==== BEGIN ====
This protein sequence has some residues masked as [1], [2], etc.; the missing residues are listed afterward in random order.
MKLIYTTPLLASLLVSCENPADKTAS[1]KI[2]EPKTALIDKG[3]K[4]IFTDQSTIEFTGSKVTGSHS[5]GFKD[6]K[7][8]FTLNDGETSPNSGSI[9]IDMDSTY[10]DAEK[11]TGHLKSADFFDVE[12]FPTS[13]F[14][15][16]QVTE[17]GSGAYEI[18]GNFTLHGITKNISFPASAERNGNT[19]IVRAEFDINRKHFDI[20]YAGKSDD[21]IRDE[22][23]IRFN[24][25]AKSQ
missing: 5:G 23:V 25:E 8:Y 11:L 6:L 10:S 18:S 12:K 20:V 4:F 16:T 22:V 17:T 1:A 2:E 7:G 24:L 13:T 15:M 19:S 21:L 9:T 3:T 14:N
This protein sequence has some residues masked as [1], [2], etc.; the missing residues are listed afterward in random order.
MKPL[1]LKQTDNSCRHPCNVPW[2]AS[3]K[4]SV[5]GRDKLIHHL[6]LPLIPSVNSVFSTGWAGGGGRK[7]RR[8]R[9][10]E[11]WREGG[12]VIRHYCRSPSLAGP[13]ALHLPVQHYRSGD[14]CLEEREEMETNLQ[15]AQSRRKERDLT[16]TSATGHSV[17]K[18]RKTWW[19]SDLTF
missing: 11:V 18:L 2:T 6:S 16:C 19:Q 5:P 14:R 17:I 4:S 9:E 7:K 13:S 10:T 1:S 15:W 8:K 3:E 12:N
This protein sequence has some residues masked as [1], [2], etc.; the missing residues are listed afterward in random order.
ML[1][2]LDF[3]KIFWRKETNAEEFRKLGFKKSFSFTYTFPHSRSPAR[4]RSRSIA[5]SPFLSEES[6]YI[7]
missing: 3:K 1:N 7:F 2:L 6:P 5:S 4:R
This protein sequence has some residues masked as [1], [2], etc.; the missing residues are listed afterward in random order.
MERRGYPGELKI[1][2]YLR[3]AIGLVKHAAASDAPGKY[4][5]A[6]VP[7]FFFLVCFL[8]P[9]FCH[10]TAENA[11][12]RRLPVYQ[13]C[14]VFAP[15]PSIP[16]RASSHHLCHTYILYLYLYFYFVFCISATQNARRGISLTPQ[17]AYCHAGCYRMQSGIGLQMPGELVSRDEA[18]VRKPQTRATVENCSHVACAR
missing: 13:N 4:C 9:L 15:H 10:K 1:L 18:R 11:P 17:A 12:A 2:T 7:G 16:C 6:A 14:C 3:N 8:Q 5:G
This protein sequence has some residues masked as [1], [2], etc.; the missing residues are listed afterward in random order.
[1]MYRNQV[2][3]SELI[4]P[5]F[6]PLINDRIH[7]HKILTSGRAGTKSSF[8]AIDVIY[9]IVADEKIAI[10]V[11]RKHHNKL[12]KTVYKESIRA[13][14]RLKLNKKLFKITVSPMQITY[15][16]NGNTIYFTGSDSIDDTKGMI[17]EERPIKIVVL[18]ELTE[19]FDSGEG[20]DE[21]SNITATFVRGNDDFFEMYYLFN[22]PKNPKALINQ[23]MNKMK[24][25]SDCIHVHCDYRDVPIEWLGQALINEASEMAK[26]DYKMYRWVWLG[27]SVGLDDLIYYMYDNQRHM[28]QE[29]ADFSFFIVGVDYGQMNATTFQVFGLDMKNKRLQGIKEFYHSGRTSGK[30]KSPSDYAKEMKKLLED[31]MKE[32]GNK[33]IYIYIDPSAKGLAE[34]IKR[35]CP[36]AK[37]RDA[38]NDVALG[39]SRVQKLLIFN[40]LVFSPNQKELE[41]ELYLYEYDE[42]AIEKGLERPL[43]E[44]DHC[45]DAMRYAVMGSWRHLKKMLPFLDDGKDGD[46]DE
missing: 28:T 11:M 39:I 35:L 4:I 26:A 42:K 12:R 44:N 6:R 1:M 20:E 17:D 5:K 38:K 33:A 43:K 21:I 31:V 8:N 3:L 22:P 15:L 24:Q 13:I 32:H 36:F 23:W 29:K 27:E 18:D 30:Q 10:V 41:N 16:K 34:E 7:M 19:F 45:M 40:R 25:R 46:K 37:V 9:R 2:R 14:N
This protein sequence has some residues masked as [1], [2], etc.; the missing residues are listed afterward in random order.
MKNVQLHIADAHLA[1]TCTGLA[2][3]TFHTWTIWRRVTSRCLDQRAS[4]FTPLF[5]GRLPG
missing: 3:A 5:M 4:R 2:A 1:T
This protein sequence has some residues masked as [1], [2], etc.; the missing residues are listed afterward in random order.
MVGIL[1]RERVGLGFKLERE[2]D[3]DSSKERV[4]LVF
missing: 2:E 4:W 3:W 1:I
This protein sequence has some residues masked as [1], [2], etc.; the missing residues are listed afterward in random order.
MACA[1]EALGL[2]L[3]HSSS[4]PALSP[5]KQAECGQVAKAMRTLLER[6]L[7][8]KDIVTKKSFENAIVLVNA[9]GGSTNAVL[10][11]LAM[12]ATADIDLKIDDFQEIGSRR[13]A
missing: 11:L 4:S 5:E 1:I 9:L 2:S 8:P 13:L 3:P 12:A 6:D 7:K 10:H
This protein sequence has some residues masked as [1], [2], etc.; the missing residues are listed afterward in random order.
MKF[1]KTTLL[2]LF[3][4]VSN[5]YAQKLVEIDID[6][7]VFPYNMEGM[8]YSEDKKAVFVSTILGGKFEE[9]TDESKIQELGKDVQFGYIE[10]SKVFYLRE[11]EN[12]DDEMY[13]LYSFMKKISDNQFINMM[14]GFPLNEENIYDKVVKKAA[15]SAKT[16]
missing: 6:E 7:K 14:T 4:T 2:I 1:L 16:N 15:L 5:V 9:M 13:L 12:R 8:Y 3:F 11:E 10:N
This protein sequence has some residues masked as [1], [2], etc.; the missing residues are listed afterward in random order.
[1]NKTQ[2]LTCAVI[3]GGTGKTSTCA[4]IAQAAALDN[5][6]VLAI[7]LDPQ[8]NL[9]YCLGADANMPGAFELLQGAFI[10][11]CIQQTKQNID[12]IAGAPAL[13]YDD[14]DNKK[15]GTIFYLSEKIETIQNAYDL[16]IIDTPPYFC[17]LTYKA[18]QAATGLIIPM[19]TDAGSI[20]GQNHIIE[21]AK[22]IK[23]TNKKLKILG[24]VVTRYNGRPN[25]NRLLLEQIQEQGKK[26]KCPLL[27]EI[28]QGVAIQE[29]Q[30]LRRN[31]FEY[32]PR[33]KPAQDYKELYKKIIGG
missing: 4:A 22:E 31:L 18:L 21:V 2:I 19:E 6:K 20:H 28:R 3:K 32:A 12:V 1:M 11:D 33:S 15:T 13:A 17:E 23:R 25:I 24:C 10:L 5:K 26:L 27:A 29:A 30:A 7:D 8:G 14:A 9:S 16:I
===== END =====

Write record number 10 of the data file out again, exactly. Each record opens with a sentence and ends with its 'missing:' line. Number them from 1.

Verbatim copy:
This protein sequence has some residues masked as [1], [2], etc.; the missing residues are listed afterward in random order.
[1]NKTQ[2]LTCAVI[3]GGTGKTSTCA[4]IAQAAALDN[5][6]VLAI[7]LDPQ[8]NL[9]YCLGADANMPGAFELLQGAFI[10][11]CIQQTKQNID[12]IAGAPAL[13]YDD[14]DNKK[15]GTIFYLSEKIETIQNAYDL[16]IIDTPPYFC[17]LTYKA[18]QAATGLIIPM[19]TDAGSI[20]GQNHIIE[21]AK[22]IK[23]TNKKLKILG[24]VVTRYNGRPN[25]NRLLLEQIQEQGKK[26]KCPLL[27]EI[28]QGVAIQE[29]Q[30]LRRN[31]FEY[32]PR[33]KPAQDYKELYKKIIGG
missing: 4:A 22:E 31:L 18:L 21:V 2:I 19:E 6:K 20:H 28:R 3:K 32:A 12:V 1:M 11:D 33:S 15:T 13:A 17:E 23:R 25:I 24:C 10:L 5:K 26:L 27:A 29:A 30:A 7:D 8:G 14:A 9:S 16:I